The 13th Triple Crown winner paused his morning walk to pose for photographs, looking fresher than any horse should after running three high-pressure races in the past five weeks.
“He just looks like he’s ready to go again,” trainer Bob Baffert said Sunday morning as he began to process Justify’s historic run. “We were just in there, watching the replay over and over, and it looked like he could have gone around again.”
The morning after the Belmont Stakes questions quickly turned to what’s next for the newest Triple Crown winner. ESPN reported that Justify’s owners agreed to a $60 million breeding deal with European racing giant Coolmore before Saturday’s race. The reported sale included a $15 million Triple Crown bonus that pushed it to a record $75 million total.
Elliott Walden, president and CEO of Justify’s co-owner WinStar Farm, declined to comment on the report. But the price tag prompted speculation that Justify might never run again. Walden said that’s not the plan.
“We want to race him, at least through this year,” he said Sunday. “We’re looking forward to sharing him more. He’s now become a household name, and I’m looking forward to the next race just as much as you guys are.”
At the post-race news conference Saturday, Walden referenced coming back in the late summer, which could mean the Aug. 18 Pacific Classic at Del Mar or the Aug. 25 Travers Stakes at Saratoga. On Sunday, he said there’s no plan as of now.
Coolmore also purchased breeding rights for 2015 Triple Crown winner, American Pharoah (for $10 million initially, though the deal was pushed to about $30 million with bonuses). He raced three more times after the Belmont Stakes, capping his career with a resounding victory in the Breeders’ Cup Classic.
Baffert was noncommittal on Justify’s future but also seemed eager to run him again, as long as he’s healthy.
“I haven’t sat down with Elliott or anything,” he said. “We still can’t believe we went through this. It’s the longest, quickest journey we’ve ever been on.”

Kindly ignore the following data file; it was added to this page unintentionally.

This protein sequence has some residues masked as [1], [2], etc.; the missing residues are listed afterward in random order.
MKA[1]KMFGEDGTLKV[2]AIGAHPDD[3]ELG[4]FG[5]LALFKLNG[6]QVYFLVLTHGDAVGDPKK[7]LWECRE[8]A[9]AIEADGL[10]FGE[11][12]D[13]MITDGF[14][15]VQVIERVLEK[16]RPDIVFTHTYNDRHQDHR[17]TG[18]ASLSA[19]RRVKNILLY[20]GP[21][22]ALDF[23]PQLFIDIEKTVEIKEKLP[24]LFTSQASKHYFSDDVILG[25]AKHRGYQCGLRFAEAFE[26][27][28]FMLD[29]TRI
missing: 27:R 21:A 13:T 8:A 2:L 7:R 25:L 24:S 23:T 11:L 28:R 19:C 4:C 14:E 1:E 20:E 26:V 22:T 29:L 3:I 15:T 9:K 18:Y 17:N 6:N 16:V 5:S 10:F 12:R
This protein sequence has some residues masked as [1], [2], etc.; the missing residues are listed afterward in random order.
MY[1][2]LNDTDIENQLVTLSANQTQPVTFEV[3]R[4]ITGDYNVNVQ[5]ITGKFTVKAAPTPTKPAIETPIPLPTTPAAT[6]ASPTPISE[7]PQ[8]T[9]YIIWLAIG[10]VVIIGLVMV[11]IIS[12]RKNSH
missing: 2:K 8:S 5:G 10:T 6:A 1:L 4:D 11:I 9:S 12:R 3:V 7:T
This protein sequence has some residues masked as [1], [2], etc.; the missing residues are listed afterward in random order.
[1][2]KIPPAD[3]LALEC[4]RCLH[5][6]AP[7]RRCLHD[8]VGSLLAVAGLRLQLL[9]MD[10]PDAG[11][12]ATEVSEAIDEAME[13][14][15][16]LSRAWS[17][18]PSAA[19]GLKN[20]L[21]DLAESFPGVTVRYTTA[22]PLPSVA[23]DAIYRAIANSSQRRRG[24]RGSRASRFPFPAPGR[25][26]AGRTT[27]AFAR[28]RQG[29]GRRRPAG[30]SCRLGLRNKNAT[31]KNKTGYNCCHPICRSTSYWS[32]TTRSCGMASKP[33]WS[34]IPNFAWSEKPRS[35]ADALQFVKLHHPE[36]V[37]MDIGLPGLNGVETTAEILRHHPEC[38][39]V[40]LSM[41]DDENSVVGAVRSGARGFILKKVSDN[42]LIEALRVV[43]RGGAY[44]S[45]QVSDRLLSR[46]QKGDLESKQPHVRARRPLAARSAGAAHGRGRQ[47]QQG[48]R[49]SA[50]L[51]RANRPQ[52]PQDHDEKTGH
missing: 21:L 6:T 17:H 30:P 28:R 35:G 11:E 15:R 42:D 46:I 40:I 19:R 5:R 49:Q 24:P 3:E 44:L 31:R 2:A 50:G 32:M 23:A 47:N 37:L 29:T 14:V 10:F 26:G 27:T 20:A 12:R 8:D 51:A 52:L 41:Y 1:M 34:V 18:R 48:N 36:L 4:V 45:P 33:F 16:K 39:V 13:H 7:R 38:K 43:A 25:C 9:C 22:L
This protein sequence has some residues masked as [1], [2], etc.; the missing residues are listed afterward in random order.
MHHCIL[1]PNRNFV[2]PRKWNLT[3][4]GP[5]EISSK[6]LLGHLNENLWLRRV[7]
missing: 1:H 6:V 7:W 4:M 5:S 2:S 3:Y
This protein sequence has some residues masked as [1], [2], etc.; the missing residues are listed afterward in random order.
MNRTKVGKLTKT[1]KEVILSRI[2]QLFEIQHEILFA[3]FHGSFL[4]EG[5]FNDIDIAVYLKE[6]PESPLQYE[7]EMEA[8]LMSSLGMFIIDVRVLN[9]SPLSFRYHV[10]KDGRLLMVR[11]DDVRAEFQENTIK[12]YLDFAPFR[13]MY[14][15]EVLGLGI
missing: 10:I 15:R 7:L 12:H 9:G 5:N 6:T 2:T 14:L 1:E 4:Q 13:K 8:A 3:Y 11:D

Baffert was referring to the incredible 111-day rush from Justify’s maiden start at Santa Anita on Feb. 18 through the three legs of the Triple Crown. Six races, six victories and only in the Preakness did he appear vulnerable.
Because Justify trampled on the Curse of Apollo, which said no horse could win the Kentucky Derby without running as a 2-year-old, he’ll be talked about as the flag bearer for a new generation of lightly raced Triple Crown contenders.
Baffert has said it would be a good thing if owners no longer feel they have to force a 2-year-old start for every potential Derby horse. But he said Sunday that Justify is less a trendsetter than a unique phenomenon.
“I think it was just a special case,” he said. “We got him in November, after the Breeders’ Cup, and took our time with him, no rush. And he just came along himself. When he showed that brilliance when he broke his maiden, we knew maybe he had a chance, but he was going to have to be something really special.”
Baffert never wants to discuss his own legacy, but Justify’s victory stamped him as perhaps the greatest trainer in the history of his sport. He’s won more Triple Crown races, 15, than anyone else and became just the second trainer, after James “Sunny Jim” Fitzsimmons, to win two Triple Crowns.
His peers couldn’t help but give him credit for leading Justify so far in such a short period.
“Unbelievable training job,” said Chad Brown, winner of the past two Eclipse Awards for Outstanding Trainer. “He’s one of the greatest of all time, and he just added yet another remarkable accomplishment to an incredible career already.”
Baffert and his family celebrated at familiar favorite restaurant King Umberto, just down Hempstead Turnpike from the track. The staff made special pizzas with Justify and Triple Crown spelled out in pepperoni.
Justify will leave Belmont Park on Monday and go back to Churchill Downs in Louisville, Ky., for at least a week before eventually returning to Baffert’s home base in California.
The Hall of Fame trainer wasn’t ready to assign a historical ranking to his horse. But he did reminisce about the great talents who fell short in the Belmont, from Smarty Jones to Big Brown to California Chrome. There was a time when Baffert didn’t know whether he’d see another Triple Crown winner. Now he knows it just takes the right horse, or horses in his case.
“Opinions die, facts live forever,” he said. “That’s what the Triple Crown is all about.”